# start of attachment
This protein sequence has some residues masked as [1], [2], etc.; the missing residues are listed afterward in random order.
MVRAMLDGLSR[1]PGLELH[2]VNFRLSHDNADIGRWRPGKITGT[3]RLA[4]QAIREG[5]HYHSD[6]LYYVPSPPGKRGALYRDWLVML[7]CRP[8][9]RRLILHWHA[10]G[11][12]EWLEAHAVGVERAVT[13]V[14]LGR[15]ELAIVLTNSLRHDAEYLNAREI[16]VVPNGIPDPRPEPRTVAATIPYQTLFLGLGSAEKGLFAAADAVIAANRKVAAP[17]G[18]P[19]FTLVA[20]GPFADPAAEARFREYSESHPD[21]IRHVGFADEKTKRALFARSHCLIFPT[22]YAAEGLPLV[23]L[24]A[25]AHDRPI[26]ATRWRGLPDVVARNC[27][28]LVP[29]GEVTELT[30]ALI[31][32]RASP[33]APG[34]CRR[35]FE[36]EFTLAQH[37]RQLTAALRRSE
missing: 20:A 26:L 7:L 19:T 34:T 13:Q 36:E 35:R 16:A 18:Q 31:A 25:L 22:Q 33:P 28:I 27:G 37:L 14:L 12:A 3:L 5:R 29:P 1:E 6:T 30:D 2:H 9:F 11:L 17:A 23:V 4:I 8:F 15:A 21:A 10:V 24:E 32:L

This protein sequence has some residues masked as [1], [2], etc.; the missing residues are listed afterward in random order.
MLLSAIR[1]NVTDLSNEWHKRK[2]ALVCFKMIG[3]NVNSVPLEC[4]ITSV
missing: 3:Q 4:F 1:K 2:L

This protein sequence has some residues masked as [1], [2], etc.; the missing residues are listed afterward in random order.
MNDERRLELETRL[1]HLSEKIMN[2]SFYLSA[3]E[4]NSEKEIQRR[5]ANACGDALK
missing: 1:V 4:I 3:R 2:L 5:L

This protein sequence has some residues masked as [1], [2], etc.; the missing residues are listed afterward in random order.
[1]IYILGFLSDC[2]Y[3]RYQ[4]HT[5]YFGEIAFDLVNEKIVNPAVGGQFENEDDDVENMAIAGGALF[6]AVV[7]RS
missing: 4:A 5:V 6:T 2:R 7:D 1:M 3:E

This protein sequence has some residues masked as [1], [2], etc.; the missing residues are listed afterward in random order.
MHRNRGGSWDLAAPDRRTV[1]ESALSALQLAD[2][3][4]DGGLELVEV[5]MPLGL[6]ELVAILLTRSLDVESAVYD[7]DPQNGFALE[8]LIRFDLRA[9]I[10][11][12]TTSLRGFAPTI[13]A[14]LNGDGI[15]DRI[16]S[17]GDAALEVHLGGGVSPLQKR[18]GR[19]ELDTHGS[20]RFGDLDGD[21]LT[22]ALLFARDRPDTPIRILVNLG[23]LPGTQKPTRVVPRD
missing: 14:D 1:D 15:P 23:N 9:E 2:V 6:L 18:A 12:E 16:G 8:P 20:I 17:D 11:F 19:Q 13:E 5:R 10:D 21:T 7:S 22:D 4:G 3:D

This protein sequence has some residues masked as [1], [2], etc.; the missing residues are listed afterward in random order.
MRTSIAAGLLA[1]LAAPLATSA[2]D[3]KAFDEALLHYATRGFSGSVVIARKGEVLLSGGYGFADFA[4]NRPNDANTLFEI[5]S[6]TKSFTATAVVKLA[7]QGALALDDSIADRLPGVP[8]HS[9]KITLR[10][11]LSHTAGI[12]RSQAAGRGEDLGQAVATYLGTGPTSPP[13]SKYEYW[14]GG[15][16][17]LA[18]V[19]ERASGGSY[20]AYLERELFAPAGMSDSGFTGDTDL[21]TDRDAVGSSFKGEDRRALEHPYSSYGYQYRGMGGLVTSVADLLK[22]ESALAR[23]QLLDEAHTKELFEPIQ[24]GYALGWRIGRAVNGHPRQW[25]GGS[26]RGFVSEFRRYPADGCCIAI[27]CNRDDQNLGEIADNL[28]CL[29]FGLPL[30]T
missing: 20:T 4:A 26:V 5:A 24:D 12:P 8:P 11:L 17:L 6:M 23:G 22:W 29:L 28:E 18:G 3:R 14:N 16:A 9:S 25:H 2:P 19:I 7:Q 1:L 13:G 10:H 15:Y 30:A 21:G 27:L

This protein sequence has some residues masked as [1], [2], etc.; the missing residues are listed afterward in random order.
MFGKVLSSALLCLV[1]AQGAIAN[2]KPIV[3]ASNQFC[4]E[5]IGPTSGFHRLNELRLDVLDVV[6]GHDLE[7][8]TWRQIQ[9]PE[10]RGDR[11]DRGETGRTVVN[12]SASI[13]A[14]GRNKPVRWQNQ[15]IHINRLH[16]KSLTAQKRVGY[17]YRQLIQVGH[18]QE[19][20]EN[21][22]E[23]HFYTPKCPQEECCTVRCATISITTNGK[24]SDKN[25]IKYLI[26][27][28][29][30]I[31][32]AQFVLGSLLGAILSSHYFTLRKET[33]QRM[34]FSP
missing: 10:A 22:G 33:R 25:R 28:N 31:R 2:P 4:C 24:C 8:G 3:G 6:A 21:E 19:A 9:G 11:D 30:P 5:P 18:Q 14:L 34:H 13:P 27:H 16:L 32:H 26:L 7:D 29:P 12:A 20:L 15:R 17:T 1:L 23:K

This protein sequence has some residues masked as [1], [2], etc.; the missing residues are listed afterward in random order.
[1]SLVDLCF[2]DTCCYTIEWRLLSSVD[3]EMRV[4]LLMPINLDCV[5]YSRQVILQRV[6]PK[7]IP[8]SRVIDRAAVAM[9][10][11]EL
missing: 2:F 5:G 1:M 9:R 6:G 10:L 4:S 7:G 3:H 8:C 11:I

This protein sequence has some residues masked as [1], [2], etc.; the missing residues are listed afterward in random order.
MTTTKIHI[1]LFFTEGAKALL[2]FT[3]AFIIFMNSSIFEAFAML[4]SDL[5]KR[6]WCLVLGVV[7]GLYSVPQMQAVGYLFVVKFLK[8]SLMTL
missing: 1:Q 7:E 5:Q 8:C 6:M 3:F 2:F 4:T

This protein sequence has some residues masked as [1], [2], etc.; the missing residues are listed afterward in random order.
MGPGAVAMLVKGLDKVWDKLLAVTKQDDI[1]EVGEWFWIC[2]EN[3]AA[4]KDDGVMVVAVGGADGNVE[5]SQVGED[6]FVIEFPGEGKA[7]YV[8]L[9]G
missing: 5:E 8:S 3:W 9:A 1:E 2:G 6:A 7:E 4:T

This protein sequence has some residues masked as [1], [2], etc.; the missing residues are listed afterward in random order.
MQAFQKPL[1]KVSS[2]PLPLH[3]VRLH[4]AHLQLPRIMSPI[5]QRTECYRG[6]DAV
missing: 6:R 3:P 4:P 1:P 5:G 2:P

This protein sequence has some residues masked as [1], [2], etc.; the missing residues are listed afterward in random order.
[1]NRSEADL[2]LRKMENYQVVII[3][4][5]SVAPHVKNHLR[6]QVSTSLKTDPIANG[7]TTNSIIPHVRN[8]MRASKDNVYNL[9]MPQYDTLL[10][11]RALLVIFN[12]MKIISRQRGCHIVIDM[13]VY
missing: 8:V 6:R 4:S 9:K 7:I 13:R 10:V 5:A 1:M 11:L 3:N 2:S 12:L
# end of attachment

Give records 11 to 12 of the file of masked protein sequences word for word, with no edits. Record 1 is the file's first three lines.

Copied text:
This protein sequence has some residues masked as [1], [2], etc.; the missing residues are listed afterward in random order.
MQAFQKPL[1]KVSS[2]PLPLH[3]VRLH[4]AHLQLPRIMSPI[5]QRTECYRG[6]DAV
missing: 6:R 3:P 4:P 1:P 5:G 2:P

This protein sequence has some residues masked as [1], [2], etc.; the missing residues are listed afterward in random order.
[1]NRSEADL[2]LRKMENYQVVII[3][4][5]SVAPHVKNHLR[6]QVSTSLKTDPIANG[7]TTNSIIPHVRN[8]MRASKDNVYNL[9]MPQYDTLL[10][11]RALLVIFN[12]MKIISRQRGCHIVIDM[13]VY
missing: 8:V 6:R 4:S 9:K 7:I 13:R 10:V 5:A 1:M 11:L 3:N 2:S 12:L